Archive | March, 2011

A Nice Rack

30 Mar

My friend Jonell and I found this little round, swivel rack at a flea market last fall.

It swivels and has a sweet little clipthing for a sign at the top.

Jonell picked it out as something she could use for wet mittens and gloves during the winter. I thought that was pretty innovative.

But after the winter, Jonell gave it to me. She said it didn’t fit where she wanted it, so she was passing it on to me or donating it. See, I admire Jonell. She’s a minimalist–truly. She doesn’t buy things because they’re cute and she’ll figure out what to do with them later. She buys things for a purpose. If they don’t work, she doesn’t store them away like most of us. She gets rid of them (like the rack).

But I’m not a minimalist. I am getting better at walking away from things that are just cute, and I’m getting better at sticking to a purpose when I shop. I think having limited storage and a written budget has helped me see the light in this matter.

But with all of that said, it is an awesome rack and I do love repurposing things. I’ve been staring at it for a month now trying to decide what to do with it. For now it’s in the dressing room holding some extra shoes, but I don’t think it will stay there. Something will strike me. I’ll just hold on to it until it does.

I think it can be so much more than a shoe rack, right?


A Round (the) Table

27 Mar

Last night MM (husband) said he loved eating at the table. I asked him why and he said it was because it felt like that’s what families should do. We were just having take-out pizza but we had set the table, which I think makes a meal feel more like a meal and less like just eating. When we don’t sit there, we park it around the island because we’re doing something quick or we’re just too lazy to walk the 10 extra feet to the dining room.

Two years ago we made the decision to turn the formal dining room into something more useful–a dining room we’d actually use. The table we had in there previously had been my parents’–a very chunky 1960s’ octagon style that was petite and pretty with the slip-covered chairs.


This is the "before" essentially--I loved those slipcovers but it didn't make sense for every day.

The room was a typical formal dining room, used three or four times a year and as a buffet when we had less formal gatherings. The heaviness of the chairs, not to mention the white fabric, were not a good option with two young children.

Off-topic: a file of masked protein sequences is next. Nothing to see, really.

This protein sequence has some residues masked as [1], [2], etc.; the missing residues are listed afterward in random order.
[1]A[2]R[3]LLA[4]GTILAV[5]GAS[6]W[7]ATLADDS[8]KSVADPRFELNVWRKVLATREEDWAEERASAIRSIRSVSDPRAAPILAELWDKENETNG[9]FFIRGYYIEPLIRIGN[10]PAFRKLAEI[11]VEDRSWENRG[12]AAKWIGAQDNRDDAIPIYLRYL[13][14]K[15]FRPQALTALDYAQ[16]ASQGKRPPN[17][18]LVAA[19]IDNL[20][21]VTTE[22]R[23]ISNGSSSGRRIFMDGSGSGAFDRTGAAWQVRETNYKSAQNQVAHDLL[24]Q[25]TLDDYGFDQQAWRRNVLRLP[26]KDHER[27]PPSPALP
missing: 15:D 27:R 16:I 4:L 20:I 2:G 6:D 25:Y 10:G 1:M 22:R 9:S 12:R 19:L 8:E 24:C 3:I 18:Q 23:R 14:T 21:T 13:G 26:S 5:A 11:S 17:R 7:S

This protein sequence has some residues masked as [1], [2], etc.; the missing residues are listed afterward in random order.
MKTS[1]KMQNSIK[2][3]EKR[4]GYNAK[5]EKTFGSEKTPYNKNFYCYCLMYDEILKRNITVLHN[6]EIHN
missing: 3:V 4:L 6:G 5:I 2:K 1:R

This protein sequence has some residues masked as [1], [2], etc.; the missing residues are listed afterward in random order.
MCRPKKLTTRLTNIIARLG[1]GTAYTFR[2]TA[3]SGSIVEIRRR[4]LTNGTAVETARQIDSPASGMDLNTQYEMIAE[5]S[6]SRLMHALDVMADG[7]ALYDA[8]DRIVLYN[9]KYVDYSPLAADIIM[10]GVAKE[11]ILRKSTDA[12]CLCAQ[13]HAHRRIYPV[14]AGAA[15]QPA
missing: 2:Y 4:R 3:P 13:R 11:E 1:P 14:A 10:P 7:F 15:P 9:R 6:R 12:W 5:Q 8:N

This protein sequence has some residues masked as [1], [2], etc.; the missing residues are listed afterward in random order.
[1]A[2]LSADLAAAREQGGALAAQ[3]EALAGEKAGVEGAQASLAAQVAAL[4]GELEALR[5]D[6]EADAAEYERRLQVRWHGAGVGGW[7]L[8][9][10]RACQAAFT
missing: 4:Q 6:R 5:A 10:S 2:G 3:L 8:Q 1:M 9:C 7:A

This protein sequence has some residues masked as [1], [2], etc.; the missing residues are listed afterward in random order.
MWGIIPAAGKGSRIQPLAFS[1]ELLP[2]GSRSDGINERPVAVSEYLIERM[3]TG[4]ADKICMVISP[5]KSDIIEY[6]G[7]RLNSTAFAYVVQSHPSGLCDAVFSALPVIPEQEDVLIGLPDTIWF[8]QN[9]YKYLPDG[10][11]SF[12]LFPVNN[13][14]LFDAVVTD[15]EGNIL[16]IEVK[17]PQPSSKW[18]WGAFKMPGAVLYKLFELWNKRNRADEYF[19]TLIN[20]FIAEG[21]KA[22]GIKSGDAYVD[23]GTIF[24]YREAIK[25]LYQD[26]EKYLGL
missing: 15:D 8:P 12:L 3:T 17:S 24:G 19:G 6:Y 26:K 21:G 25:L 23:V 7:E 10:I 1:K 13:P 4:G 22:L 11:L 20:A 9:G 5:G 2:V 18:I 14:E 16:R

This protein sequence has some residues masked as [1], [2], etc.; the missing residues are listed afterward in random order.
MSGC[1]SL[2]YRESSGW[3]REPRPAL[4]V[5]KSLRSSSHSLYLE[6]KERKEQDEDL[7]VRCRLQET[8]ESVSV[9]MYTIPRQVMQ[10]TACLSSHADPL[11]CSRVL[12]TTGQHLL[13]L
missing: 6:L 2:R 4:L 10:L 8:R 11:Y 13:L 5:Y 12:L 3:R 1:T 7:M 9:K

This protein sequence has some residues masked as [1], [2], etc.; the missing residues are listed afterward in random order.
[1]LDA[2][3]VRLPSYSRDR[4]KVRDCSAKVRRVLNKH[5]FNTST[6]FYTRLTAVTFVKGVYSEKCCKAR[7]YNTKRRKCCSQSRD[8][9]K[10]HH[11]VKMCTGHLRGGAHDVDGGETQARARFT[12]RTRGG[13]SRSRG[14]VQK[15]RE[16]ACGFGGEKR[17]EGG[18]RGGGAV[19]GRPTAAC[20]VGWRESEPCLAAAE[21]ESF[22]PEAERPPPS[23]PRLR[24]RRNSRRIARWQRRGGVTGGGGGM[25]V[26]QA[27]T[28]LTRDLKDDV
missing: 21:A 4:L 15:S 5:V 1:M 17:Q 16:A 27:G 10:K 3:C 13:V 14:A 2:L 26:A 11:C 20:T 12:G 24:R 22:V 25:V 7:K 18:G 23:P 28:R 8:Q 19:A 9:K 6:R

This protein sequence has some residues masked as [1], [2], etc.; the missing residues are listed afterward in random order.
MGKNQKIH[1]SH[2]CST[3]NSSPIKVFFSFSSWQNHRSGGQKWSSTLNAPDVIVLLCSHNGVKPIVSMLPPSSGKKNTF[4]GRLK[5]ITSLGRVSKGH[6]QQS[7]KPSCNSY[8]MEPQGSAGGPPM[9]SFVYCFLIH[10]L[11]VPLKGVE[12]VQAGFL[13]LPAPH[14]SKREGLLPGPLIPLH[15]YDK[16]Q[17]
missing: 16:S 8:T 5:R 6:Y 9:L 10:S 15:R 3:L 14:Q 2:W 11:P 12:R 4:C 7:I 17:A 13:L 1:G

I gave the table and hutch to my sister and we lived with a table cloth-covered, plastic banquet table for several months while a search for the perfect table ensued.

In my mind, the perfect table consisted of something round and sturdy with a top that could stand up to lots of spills, banging forks and sweaty cups without coasters. I looked at those ones made from Canada with the wood that is supposedly impervious to stains. The one I picked out was like $1800 and I wasn’t completely sold on the look.

From the Canadel web site. This isn't it exactly but you get the picture.

Also, my sister, who owns one, reminded me that the wood still chipped if a certain one-year-old banged his utensils on it. So, I moved on.

Next I thought about an antique–something that had already been lovingly used and worn. My family could just add to the love. I didn’t like  the look of the typical oak ones I found most but I found this Walnut one tucked away in an antiques booth.

It's a dog but Steve is very convincing.

It wasn’t round but slightly oval with its drop leaves open. It was in poor condition and looked as if it had spent some time either outside or in a shed. My friend Steve, a former antiques dealer and consummate salesperson, convinced me it would be the perfect table “once it was cleaned up” and promised he’d buy it from me if it didn’t work.  I spent $120 on the table and another $250 having it cleaned up but “not too clean. Leave the patina,” I instructed my wood guy. When I picked it up, and Steve wasn’t with me, the wood guy told me to sell it to Steve.

After the drop leaves dropped twice as we were eating on them, I relegated it to a game table in the basement and ate crow with MM for wasting the money. Strangely, Steve seemed less interested in the table once it was dropping dishes at my house.

So then we were back at the plastic banquet table during Thanksgiving and I mentioned wanting a round table to my mother-in-law, Rita. Remember, Rita lived in this house and had her own table in this very dining room for 35+ years. She’s been very good over the years about not criticizing my changes (I think she’s thankful that we cleaned it up so much) but she is a typical mother-in-law with opinions. She did agree that a round table was a good option and mentioned that her mother always lamented getting rid of her own round table.

The very next day, in the midst of the annual Christmas  decorating chaos, Rita called to announce that she had found us THE table. MM was on the phone saying, “No! Don’t buy it! We’ll try to get there, Mom, but it’s a crazy day.” He was rolling his eyes. This was not the first time that she attempted to buy something for us that she thought we needed. When he got off the phone, he just sighed, “Well, my mom found us a table at the Salvation Army and they’re having a 25% off furniture sale today.” I laughed but admitted that I wasn’t above buying it there–I’d been scouring Craig’s List and antique stores after all. We both doubted it was going to be “our taste” but decided to check it out because we were headed in that direction to cut a Christmas tree.

Well, this time Rita scored. The table was gorgeous in every way. It was cool too–called a Perimeter Table, it has banana-shaped leaves that make it a larger round instead of an oval. When all of the leaves are in, it comfortably sits 10! We loved it and for $178, we loved it even more.

The Salvation Army table. I already owned the chairs, but they match awesome(ly).

Now it is almost black and it does show the nicks because the now three-year-old does bang his utensils, but I’m getting better at overlooking that. I like to think of every nick and scratch as our patina–us showing the love and using a dining table how it’s supposed to be used–for dining.




Out of the Closet

20 Mar